ICEINSPACE
Member Login
Most Read Articles
Moon Phase
CURRENT MOON Waxing Crescent
30.5%
The Sun Now
Time Zones
Sydney
10:15 am
Perth
8:15 am
Auckland*
1:15 pm
New York*
8:15 pm
Paris*
2:15 am
GMT
12:15 am




Using the K3CCDTools Drift Explorer for Drift Alignment
Submitted: Friday, 3rd July 2009 by Al Sheehan

K3CCDTools is a popular piece of astro software for image capture and processing. One of the really useful tools that make K3CCDTools a “must have” is the Drift Explorer. The Drift Explorer provides real time analysis and plotting of deviations in RA and Dec over time. So it can be used to view and measure the accuracy of your RA drive including periodic error, as well as measure and fine tune your polar alignment.

Figure_1_Drift_Screen.jpg

Click to Enlarge
Figure 1 - K3CCDTools Drift Screen

Figure 1 shows the Drift Explorer window in K3CCDTools. On the left is, of course, the normal video capture screen showing with the K3CCDTools reticle tool overlaid. The button that activates the reticle is immediately below “Help” in the menu. The button to the right of the reticle button with the blue and red graphs on it is the Drift Explorer button.

To simplify using the Drift Explorer, align the camera so that the “horizontal” (wide) axis of the frame is aligned in RA. This is not mandatory, and the alternative will be discussed later.

Once the target star is in the FOV, select the Drift Explorer. The reticle will appear over the capture window automatically when the Drift Explorer window opens. The target select button is the first button at the top left of the Drift Explorer window. This allows one star to be selected for drift analysis.

Once the star is selected, the Drift Explorer immediately starts plotting 2 graphs – one each for deviations in RA and Dec over time. The graphs will show some noise due to seeing, but the centerline of the graph will reflect drift. So it’s very easy to see the effect of any adjustments by the changing slope of the Dec graph, or the rate of drift. The aim when drift aligning is to get the Dec graph to follow the time axis (zero arc seconds) as closely as possible. From Figure 1 you can see that after tracking for 223 seconds, the Dec graph is essentially still on the zero arc seconds deviation line, and above the graphs you can see that the alignment accuracy is about 0.1 arc seconds of drift per minute.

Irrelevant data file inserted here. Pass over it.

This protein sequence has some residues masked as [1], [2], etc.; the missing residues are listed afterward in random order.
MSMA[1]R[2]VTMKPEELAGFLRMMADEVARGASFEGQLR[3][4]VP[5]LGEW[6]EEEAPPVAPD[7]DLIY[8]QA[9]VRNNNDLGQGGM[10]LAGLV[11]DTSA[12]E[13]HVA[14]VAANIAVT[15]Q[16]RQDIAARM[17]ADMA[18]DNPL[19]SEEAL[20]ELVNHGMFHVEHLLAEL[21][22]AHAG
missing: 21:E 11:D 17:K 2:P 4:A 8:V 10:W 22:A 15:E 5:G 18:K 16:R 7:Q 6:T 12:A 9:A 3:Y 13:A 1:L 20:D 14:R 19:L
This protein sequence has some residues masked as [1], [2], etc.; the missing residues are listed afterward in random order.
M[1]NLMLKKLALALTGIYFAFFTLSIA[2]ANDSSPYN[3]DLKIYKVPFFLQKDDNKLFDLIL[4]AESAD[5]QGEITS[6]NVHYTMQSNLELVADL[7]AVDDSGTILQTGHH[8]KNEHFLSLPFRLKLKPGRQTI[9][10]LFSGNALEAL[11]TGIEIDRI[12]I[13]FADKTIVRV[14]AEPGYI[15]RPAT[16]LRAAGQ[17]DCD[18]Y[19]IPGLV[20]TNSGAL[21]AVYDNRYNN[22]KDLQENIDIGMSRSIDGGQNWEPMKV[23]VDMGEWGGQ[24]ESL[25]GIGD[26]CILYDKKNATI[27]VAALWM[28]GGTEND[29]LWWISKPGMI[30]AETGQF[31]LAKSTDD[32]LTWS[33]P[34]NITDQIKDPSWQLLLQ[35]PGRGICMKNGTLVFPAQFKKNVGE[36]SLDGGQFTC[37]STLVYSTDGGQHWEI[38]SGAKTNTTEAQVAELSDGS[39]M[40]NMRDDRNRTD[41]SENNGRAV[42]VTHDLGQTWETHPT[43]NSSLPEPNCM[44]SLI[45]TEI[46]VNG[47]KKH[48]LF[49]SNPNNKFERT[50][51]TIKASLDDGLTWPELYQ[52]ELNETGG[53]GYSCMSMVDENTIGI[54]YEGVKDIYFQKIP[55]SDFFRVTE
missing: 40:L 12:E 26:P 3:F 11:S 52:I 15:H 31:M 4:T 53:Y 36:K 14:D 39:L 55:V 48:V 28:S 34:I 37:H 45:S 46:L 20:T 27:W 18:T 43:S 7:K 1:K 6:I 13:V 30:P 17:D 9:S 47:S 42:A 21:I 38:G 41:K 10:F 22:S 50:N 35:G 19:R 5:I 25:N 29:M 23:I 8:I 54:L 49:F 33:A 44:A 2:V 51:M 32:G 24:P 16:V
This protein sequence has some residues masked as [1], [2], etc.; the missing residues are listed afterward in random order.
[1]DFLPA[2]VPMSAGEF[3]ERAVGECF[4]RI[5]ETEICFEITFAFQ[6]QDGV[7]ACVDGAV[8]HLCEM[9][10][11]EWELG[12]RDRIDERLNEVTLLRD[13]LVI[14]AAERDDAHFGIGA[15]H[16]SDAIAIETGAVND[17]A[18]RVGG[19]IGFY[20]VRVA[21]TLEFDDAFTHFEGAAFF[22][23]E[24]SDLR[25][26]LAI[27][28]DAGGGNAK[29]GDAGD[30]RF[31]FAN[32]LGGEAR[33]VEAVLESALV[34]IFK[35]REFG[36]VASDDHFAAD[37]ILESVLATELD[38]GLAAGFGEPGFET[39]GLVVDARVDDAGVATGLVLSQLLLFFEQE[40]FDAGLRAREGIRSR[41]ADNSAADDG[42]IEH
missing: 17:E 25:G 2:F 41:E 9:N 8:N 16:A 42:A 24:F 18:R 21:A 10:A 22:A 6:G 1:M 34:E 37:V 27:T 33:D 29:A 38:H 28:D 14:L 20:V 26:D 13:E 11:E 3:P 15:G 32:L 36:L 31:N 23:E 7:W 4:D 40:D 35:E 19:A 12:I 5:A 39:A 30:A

The second button on the Drift Explorer window is the “Reset Target” button. Use this after each adjustment to reset the graphs to zero and restart the calculations for rate of drift. Note that the time axis is not reset by the Reset Target button, so sometimes I prefer to use the “Select Target” button to deselect the star and reselect it again, to restart the time axis.

The third button on the Drift Explorer window is the “Measure Angle” button. This is used to determine the angle of the camera relative to Right Ascension, which is useful especially if you can’t align the camera so that RA appears horizontal across the captured image. The procedure to use the measure angle button is as follows:

  • Select the target star
  • Stop the RA drive on your scope so the star starts to drift in RA
  • Press the Measure Angle Button
  • Press the Measure Angle Button again before the star drifts out of the FOV so K3CCDTools can calculate the angle of drift in the camera
  • Restart the RA drive on your scope (hopefully before the star disappears from the FOV)

Obviously, this can get a bit hectic when using a small CCD webcam, and especially if the options to start and stop RA are hidden in menus for your scope controller (like mine). I have found having a helper to start and stop the Measure Angle button to allow me to start and stop RA works well when the RA start and stop are buried in menus.

Once the angle of the camera is measured with respect to RA, then k3CCDTools can correctly and accurately calculate and present the RA and Dec drift graphs regardless what angle the camera is to RA.

The Drift Explorer has many other buttons and functions which are not critical to basic usage of the Drift Explorer – in fact, you’ll see from Figure 1 that the Drift Explorer can also be used for guiding, but that’s for another tutorial.

 

Article by Al Sheehan (sheeny). Discuss this article on the IceInSpace Forum.

Advertisement
OzScopes Authorised Dealer
Advertisement
Lunatico Astronomical
Advertisement
FLI Cameras and Imaging Accessories
Advertisement
SkyWatcher Star Discovery
Advertisement
Meade Instruments
Advertisement
Atik 16200
Advertisement
Bintel
Advertisement
Tasco Australia
Advertisement
Astronomy and Electronics Centre
Advertisement
ICEINSPACE
AUSTRALIAN AMATEUR ASTRONOMY
Copyright © 2004-2017 ICEINSPACE.
All rights reserved.